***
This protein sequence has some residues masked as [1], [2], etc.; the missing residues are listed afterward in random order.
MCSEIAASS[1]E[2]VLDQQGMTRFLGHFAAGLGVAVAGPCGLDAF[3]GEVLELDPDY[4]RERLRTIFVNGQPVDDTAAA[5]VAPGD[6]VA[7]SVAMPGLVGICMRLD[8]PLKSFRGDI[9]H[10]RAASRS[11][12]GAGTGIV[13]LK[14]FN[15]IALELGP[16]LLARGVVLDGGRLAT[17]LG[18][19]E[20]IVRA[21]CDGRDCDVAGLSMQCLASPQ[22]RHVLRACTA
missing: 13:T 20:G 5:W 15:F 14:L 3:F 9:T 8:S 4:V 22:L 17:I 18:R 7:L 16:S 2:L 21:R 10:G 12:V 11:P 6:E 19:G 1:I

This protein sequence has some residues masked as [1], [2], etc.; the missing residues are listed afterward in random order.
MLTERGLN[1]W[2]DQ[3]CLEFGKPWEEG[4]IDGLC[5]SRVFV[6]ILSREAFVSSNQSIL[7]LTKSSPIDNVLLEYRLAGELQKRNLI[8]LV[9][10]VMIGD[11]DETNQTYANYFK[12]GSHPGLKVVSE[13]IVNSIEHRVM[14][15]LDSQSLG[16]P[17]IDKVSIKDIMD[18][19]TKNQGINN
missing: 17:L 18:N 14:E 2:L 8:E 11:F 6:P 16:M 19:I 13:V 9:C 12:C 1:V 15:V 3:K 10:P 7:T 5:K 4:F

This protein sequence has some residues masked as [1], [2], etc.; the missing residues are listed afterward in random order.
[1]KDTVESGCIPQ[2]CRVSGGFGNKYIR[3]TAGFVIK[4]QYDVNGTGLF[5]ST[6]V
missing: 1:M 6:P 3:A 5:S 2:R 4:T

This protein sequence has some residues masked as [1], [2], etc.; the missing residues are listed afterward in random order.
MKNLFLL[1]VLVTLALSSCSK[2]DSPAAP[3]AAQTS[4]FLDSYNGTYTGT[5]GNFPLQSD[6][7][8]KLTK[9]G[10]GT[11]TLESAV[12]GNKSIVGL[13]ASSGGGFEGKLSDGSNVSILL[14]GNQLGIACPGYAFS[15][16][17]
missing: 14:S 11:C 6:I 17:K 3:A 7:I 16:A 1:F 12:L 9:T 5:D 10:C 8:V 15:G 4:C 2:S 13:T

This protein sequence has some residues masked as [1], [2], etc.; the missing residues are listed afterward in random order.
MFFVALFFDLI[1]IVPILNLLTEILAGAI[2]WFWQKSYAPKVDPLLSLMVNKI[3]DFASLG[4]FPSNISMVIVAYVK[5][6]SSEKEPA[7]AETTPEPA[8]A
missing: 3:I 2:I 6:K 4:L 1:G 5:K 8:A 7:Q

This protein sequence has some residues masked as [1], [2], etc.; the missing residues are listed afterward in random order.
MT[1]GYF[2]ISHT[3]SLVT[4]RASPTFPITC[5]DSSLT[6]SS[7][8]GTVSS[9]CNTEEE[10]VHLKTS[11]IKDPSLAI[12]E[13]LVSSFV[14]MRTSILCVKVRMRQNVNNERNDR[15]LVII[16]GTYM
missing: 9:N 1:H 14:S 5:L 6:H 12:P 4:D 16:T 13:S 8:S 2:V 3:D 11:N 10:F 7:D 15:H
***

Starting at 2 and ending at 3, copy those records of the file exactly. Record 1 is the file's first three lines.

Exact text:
This protein sequence has some residues masked as [1], [2], etc.; the missing residues are listed afterward in random order.
MLTERGLN[1]W[2]DQ[3]CLEFGKPWEEG[4]IDGLC[5]SRVFV[6]ILSREAFVSSNQSIL[7]LTKSSPIDNVLLEYRLAGELQKRNLI[8]LV[9][10]VMIGD[11]DETNQTYANYFK[12]GSHPGLKVVSE[13]IVNSIEHRVM[14][15]LDSQSLG[16]P[17]IDKVSIKDIMD[18][19]TKNQGINN
missing: 17:L 18:N 14:E 2:L 8:E 11:F 6:P 16:M 19:I 13:V 9:C 12:C 1:V 15:V 3:K 10:P 7:T 5:K 4:F

This protein sequence has some residues masked as [1], [2], etc.; the missing residues are listed afterward in random order.
[1]KDTVESGCIPQ[2]CRVSGGFGNKYIR[3]TAGFVIK[4]QYDVNGTGLF[5]ST[6]V
missing: 1:M 6:P 3:A 5:S 2:R 4:T